The reason we are not all shapeless blobs is connective tissue, says Iain Johnstone. “That’s what gives our bodies their shape and structure. Every organ in our bodies is held together by connective tissue. Without it we would be a soup of cells.
“So we know how connective tissue can hold cells together. But how does it hold one of the chambers of your heart or the complex structures in a kidney in exactly the right shape to do their job? That is the big question.
“Connective tissue is much more than just a glue. It’s the way it glues cells in a coordinated way. The term is morphology. So how do tissues end up with the correct morphology? There is a huge gap in our knowledge there.”
Morphology is hard for the scientists. It is also very complicated for the developing organism.
The building blocks of connective tissue are huge molecules secreted by cells. Which then somehow assemble themselves outside the cells. “An engineer building a bridge will work out how to put the building blocks together," says Dr Johnstone. "He will step back and look at the structure taking shape.
"But these things have to assemble themselves without conscious input from a mind. The molecular machinery can’t hold itself up to a mirror and check that it’s got the shape correct. It just does it. Shape generation is incredible.”
But the molecular machinery doesn't always get it right. And when things go wrong with connective tissue the results can be disastrous for a body. Our bones for instance have huge amounts of connective tissue. Many of the more severe connective tissue diseases are bone defects, says Dr Johnstone.
"The most crippling is osteogenesis imperfecta – brittle bone disease – in which people have multiple fractures, reduced stature and twisted skeletons.”
Much of the research in Dr Johnstone’s group is on connective tissue proteins called collagens. They study these in a little worm called Caenorhabditis elegans – C. elegans for short. "This is about one millimetre long," he says.
"Most animals have many of the same key molecular mechanisms, and the worm has a lifecycle of two and a half days. So you can do a lot of work very quickly. It's a simple model system for studying the processes.”
Understanding a complex system like the manufacture and assembly of collagen is a bit like understanding a motor car, says Dr Johnstone. “You need to know what the separate parts do before you can understand the whole system.”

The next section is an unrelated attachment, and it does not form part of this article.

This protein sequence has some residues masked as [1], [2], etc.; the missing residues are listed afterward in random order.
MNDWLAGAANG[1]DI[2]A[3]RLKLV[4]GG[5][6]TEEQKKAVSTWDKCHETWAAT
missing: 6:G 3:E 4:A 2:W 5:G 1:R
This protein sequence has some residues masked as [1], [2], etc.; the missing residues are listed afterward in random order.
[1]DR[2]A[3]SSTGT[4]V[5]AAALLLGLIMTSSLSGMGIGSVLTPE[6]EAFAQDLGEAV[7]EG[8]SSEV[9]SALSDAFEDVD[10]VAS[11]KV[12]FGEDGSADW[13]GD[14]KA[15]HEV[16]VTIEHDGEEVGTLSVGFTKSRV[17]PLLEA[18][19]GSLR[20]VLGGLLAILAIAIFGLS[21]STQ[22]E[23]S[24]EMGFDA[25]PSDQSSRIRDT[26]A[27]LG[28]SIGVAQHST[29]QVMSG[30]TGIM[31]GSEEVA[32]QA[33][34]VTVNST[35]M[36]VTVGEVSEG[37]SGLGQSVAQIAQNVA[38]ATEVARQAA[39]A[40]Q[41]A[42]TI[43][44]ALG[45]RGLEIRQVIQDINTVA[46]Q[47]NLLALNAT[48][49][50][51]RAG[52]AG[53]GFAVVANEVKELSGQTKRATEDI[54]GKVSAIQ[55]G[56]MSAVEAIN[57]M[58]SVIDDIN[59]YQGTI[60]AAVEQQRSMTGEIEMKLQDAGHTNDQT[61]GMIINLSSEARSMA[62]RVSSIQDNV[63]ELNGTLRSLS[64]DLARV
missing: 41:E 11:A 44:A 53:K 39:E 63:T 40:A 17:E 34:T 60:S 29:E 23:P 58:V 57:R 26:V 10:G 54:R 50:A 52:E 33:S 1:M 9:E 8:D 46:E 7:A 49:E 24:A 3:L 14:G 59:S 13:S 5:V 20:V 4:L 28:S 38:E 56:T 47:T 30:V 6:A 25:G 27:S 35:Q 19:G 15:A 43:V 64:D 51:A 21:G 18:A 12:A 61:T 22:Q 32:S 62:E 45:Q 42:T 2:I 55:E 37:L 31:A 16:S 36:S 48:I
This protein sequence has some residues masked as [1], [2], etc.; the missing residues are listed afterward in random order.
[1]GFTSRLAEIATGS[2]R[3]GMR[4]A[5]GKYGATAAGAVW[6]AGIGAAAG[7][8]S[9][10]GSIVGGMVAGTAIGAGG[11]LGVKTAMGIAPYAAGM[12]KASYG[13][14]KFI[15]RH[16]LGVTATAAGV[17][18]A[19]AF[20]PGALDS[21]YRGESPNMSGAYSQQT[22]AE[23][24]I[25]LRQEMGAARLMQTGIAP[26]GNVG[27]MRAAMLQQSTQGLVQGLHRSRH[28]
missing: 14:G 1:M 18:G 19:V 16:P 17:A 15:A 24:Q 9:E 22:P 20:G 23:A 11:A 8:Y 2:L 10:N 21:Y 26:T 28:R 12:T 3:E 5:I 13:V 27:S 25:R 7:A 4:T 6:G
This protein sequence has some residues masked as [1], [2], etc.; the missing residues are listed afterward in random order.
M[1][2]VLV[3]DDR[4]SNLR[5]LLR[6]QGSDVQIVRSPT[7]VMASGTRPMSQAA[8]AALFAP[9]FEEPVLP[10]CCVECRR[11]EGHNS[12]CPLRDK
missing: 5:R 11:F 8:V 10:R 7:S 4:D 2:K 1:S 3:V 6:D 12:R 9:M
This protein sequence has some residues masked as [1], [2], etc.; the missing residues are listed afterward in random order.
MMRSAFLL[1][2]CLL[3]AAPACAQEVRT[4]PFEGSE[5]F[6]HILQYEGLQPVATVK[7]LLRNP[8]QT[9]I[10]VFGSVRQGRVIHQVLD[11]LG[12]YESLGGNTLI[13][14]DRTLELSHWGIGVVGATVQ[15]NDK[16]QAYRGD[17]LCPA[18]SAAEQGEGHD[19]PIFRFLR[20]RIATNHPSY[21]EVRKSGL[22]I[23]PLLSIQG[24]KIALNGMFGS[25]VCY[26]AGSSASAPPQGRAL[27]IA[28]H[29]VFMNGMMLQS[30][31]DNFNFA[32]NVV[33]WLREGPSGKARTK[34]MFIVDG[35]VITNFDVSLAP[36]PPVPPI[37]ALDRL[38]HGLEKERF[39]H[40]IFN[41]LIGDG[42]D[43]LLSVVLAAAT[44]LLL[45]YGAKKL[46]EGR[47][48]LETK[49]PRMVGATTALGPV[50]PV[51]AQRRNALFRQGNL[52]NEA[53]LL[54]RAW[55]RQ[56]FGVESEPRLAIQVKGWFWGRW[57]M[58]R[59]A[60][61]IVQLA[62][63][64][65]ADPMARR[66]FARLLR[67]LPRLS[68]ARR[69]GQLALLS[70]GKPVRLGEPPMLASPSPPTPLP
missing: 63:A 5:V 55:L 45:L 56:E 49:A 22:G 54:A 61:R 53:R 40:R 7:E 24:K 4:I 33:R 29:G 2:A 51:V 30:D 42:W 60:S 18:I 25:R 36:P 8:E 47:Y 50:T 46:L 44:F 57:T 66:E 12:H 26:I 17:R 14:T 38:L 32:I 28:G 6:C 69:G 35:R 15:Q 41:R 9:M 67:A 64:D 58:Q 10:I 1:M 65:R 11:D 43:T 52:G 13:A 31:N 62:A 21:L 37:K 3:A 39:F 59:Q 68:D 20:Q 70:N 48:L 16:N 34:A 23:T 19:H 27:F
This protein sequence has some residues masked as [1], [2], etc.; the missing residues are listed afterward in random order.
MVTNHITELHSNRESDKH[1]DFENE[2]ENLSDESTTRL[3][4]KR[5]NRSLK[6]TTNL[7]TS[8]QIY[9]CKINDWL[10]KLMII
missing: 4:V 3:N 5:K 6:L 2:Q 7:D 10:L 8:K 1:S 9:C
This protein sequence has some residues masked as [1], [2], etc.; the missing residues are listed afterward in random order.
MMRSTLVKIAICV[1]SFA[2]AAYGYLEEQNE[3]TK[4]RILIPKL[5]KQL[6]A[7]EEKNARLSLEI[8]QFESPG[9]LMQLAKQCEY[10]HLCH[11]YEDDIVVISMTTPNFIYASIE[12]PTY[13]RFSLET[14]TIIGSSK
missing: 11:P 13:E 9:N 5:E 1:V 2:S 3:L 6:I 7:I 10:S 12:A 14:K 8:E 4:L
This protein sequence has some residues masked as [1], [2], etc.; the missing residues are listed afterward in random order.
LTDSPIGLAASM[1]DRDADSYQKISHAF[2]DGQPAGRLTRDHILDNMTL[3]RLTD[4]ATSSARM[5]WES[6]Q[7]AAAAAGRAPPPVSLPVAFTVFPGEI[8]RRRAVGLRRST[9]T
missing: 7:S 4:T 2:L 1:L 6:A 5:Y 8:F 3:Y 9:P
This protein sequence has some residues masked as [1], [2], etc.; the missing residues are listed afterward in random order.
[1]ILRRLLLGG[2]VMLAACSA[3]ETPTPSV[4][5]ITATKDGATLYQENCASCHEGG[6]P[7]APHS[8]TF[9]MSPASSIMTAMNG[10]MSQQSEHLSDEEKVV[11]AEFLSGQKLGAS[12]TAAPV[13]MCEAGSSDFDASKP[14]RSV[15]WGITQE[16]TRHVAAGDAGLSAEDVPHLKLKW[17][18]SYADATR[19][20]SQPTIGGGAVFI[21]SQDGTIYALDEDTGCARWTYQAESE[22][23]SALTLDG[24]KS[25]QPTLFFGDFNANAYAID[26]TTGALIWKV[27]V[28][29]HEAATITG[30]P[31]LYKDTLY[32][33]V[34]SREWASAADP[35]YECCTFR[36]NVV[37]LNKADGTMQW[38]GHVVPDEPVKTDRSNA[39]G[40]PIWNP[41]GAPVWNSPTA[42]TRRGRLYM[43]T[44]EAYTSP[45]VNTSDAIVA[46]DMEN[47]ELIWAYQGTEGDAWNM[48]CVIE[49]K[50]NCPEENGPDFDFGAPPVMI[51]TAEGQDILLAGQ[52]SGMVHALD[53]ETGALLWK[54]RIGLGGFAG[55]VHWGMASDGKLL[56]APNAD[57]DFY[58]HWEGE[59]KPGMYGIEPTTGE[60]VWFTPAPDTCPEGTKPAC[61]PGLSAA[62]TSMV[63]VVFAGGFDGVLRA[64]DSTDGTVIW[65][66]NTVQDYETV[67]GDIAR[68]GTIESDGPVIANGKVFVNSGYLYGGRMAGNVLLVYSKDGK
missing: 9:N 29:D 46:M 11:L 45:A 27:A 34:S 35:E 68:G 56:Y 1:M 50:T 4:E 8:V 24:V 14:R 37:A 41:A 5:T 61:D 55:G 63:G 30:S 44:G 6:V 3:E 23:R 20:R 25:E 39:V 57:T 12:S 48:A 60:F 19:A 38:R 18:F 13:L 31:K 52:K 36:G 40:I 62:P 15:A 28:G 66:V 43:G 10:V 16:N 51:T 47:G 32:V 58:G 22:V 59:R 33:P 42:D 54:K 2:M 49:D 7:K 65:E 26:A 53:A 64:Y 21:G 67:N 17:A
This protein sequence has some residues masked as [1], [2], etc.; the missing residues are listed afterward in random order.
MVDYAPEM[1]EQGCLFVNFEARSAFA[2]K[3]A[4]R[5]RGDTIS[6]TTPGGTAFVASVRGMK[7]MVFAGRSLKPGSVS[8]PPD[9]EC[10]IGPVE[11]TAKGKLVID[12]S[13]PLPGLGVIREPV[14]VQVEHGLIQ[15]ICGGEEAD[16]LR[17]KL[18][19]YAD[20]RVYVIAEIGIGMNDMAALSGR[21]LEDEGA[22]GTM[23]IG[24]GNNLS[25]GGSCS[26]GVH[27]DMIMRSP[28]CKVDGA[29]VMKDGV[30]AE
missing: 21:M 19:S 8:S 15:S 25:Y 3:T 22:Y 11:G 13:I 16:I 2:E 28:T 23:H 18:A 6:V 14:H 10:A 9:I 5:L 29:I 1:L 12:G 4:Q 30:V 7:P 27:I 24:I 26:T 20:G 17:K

The component parts of a motor car are pistons, valves, camshafts and so on. In a biological system they are genes and the proteins they encode. The connective tissue assembled from these proteins corresponds to the car – except that its structure is more complex than any car, or indeed any machine built by humans.
A molecular biologist like Dr Johnstone uses various techniques for studying the components - the pistons, valves and camshafts his system is built from.
Knocking out a particular gene and seeing what happens to the worm is one of the most common, he says. “Another is immuno -fluorescence detection, which lets us see the shape of a structure.”
Using these methods and others, Dr Johnstone’s team have discovered the precise effect of a particular gene called DPY-7 – pronounced “dumpy 7” – on the little worm C. elegans.
Without this gene the worm can't produce one of the proteins it needs to make its corset. So the corset doesn't get made and the worm grows short, fat and in a word dumpy.
Dr Johnstone and his colleagues can make dumpy worms in the lab by knocking out the gene. So they know which gene is responsible. But dumpy worms also happen in nature, by mutation. And this is where the research starts to have possible application to humans.
The same type of mutation that makes the worm dumpy causes diseases such as osteogenesis imperfecta - brittle bone disease - in humans. But there is one big difference.
This difference fascinates Dr Johnstone. It offers the possibility of a cure, he believes, for these terrible diseases.
“In humans the mutations are dominant," he explains. "But in C. elegans they are recessive. The defect is the same. But the worm has some capacity to allow the wild type copies of the gene to go out and do their job. We humans lack that ability.
"Now that is interesting. Very interesting indeed. I can’t prove yet that understanding how the worm does it will lead to a cure in humans. But it is certainly worth a shot.”
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